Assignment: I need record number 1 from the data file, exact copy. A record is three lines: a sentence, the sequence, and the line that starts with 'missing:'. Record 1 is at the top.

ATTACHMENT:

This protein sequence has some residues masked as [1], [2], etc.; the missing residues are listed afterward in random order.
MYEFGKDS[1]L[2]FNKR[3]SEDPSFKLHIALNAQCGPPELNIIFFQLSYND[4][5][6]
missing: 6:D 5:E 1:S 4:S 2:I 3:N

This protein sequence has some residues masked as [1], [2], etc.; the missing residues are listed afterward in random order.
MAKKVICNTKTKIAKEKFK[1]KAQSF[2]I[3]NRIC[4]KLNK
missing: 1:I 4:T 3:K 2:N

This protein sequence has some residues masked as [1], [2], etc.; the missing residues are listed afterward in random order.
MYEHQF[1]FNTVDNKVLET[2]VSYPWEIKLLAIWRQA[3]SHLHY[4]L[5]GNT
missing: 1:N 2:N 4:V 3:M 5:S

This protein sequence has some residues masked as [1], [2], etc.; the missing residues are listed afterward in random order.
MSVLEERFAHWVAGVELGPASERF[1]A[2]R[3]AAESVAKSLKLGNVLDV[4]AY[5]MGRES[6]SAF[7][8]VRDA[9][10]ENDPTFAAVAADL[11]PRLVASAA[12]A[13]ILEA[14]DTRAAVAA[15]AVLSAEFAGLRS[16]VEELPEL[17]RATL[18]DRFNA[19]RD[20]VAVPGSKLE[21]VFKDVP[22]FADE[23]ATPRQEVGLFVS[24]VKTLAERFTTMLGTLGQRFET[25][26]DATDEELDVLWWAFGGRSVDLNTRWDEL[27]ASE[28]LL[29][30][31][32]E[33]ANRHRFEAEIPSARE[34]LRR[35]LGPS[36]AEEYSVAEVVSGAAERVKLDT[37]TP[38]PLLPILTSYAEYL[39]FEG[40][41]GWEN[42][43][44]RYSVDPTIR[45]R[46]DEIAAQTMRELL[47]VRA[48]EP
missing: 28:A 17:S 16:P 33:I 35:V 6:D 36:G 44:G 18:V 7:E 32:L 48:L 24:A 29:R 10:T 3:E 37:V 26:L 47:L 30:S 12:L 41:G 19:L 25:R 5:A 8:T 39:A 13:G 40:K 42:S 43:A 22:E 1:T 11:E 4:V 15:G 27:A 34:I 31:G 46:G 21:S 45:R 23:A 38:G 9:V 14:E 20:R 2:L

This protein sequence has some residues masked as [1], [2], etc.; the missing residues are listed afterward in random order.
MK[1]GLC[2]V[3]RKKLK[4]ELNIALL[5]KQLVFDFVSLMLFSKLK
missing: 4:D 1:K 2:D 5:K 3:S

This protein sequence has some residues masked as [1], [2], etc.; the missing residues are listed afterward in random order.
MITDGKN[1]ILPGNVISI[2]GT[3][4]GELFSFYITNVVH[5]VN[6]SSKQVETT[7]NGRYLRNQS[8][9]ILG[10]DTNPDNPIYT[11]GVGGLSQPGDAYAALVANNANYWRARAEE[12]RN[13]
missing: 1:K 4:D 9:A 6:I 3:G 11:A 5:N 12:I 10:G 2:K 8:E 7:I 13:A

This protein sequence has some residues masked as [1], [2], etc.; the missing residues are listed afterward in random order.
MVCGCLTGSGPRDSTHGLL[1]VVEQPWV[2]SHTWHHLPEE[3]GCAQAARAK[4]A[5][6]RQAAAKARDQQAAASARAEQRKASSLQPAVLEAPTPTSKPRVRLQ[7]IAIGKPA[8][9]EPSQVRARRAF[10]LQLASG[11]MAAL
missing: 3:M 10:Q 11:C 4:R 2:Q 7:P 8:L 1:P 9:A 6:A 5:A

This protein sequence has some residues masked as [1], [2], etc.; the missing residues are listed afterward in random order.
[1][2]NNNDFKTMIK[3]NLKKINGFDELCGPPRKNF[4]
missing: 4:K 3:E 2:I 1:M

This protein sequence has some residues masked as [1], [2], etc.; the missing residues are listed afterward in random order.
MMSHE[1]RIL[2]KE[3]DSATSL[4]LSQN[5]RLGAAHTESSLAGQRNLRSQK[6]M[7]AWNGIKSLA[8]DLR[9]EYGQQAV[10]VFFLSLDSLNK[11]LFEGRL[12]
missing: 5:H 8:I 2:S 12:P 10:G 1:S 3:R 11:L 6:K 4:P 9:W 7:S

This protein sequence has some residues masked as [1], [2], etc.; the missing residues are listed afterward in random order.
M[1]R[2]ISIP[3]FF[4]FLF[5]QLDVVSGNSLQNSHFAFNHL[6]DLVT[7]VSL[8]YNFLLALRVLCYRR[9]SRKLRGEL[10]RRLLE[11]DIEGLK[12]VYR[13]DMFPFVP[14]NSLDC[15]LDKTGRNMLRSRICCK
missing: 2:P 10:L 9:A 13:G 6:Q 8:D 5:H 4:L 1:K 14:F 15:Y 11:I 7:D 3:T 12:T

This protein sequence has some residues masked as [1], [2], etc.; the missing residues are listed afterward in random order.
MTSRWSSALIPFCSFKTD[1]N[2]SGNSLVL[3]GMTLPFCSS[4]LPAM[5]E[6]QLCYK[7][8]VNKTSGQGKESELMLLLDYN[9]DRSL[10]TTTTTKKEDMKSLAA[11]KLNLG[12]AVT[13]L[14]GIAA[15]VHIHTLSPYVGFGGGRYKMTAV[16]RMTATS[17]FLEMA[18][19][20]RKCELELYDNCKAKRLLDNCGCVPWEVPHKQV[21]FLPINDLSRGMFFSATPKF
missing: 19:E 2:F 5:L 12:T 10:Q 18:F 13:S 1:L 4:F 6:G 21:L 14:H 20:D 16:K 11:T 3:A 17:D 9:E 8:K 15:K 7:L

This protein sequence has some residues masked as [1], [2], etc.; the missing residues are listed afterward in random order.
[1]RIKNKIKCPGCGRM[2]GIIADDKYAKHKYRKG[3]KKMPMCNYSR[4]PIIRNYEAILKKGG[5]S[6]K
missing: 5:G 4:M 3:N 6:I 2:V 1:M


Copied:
This protein sequence has some residues masked as [1], [2], etc.; the missing residues are listed afterward in random order.
MYEFGKDS[1]L[2]FNKR[3]SEDPSFKLHIALNAQCGPPELNIIFFQLSYND[4][5][6]
missing: 6:D 5:E 1:S 4:S 2:I 3:N